China’s $4.1 trillion corporate bond market can be tricky to navigate. If 2018 was known as the year private businesses started to fumble, this one will go down for its wave of ugly defaults among state-owned enterprises. Some are so unseemly that even state banks are cutting their exposure.
A default, on its own, is unpleasant but not unacceptable — this is a risk bond investors are prepared to take. But what if some issuers never meant to pay you back in the first place? There’s now a deepening suspicion that SOE companies will just move good assets out before creditors drag them to court. Two recent examples illustrate why investors are nervous.
Consider Brilliance Auto Group Holdings Co., the parent of BMW AG’s joint venture partner in China. This SOE, owned by the northeastern Liaoning provincial government, has been busy since it first defaulted on a 1 billion yuan ($151.4 million) bond on Oct. 23. Two weeks later, its entire 30.43% stake in a Hong Kong-listed subsidiary, worth about HK$11.1 billion ($1.43 billion), was pledged to “an independent third party” for loan facilities. Brilliance Auto has about 17.2 billion yuan of domestic bonds outstanding.
Good luck getting your money back. In late September, the Liaoning SOE had already transferred that stake to another subsidiary. In other words, instead of asking Brilliance Auto to sell its Hong Kong stocks to repay investors — a fairly easy request — bondholders are now looking to somehow claw assets from a subsidiary’s subsidiary, and the stakes are pledged out, anyhow.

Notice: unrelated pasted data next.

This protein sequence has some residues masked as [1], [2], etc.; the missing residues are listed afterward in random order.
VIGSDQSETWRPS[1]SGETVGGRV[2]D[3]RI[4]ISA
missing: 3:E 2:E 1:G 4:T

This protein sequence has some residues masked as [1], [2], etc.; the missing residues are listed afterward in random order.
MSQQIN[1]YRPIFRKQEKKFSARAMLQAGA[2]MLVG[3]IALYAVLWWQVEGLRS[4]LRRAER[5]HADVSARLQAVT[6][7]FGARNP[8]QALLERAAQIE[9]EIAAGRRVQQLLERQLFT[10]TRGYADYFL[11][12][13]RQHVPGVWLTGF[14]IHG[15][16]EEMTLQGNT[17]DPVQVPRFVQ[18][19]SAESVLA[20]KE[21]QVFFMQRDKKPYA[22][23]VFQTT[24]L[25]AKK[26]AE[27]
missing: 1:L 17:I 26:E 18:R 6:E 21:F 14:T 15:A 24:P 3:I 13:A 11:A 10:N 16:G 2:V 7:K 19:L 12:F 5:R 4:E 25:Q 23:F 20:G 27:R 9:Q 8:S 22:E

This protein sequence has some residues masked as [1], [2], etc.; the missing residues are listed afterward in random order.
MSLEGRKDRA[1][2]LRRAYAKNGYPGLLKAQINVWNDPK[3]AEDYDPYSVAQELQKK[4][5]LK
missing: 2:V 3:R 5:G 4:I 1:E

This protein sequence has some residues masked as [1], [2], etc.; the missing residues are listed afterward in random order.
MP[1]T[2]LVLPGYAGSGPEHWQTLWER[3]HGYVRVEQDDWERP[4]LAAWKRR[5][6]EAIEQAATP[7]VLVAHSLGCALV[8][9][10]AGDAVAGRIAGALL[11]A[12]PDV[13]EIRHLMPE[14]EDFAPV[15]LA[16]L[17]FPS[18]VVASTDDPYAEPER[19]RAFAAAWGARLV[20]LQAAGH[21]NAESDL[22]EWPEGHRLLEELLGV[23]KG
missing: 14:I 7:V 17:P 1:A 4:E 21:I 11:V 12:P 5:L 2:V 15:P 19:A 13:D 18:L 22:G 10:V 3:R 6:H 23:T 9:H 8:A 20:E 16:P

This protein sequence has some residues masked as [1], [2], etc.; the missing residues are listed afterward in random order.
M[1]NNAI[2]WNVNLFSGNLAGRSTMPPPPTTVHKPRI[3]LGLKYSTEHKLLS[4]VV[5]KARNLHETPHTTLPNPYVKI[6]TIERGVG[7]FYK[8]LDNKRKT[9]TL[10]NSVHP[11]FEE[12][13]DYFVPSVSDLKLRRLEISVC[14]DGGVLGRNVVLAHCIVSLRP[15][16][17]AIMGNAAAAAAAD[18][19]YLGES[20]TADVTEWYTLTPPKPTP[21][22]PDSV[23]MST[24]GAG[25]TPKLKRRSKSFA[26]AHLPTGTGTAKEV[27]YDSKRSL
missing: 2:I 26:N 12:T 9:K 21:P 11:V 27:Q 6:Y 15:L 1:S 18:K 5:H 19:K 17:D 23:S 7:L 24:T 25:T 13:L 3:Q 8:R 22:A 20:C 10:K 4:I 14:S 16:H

Yongcheng Coal & Electricity Holding Group Co., an SOE in Henan province, made a similar move. The coal miner defaulted on a 1 billion yuan note on Nov. 10. In a filing the previous week, the company said it had transferred HK$1.3 billion worth of shares in Hong Kong-listed Zhongyuan Bank Co. to other companies for free. Yongcheng has 24.4 billion yuan of bonds outstanding.
Unless Yongcheng gets scolded by the regulators, investors have little hope. To protect buyers, bond prospectuses often have clauses on whether companies can transfer major assets. But in this case, the bar is set high at 10% of net assets, according to China International Capital Corp. Yongcheng’s stake in the regional bank isn’t big enough to trigger the protective clause.
Even though China’s bonds are defaulting at a gradual pace, the recovery rate, or how much you can expect to get back, has been falling off a cliff. More SOE defaults will only push that rate lower.
Compared with these SOEs, private enterprises such as China Evergrande Group almost look like fallen angels. Sure, they live dangerously with billions of dollars in debt. But at least they want to survive. With debt-to-equity swaps, quicker turnover and asset sales, the likes of Evergrande are keen to diffuse ticking bombs and pay investors back, because they need debt markets to be open to keep their operations going.
The same can’t be said of SOEs. They seem happy to throw in the towel, or even go for a court settlement — so long as their quality assets are hidden away. These fresh SOE default cases only further my point last week: If you’re just looking at well-behaved default rates, Asia’s junk bond market might seem attractive. The reality is more nuanced. It’s this ugly fat tail that drags investors into known unknowns. Asia's higher yields are not excessive.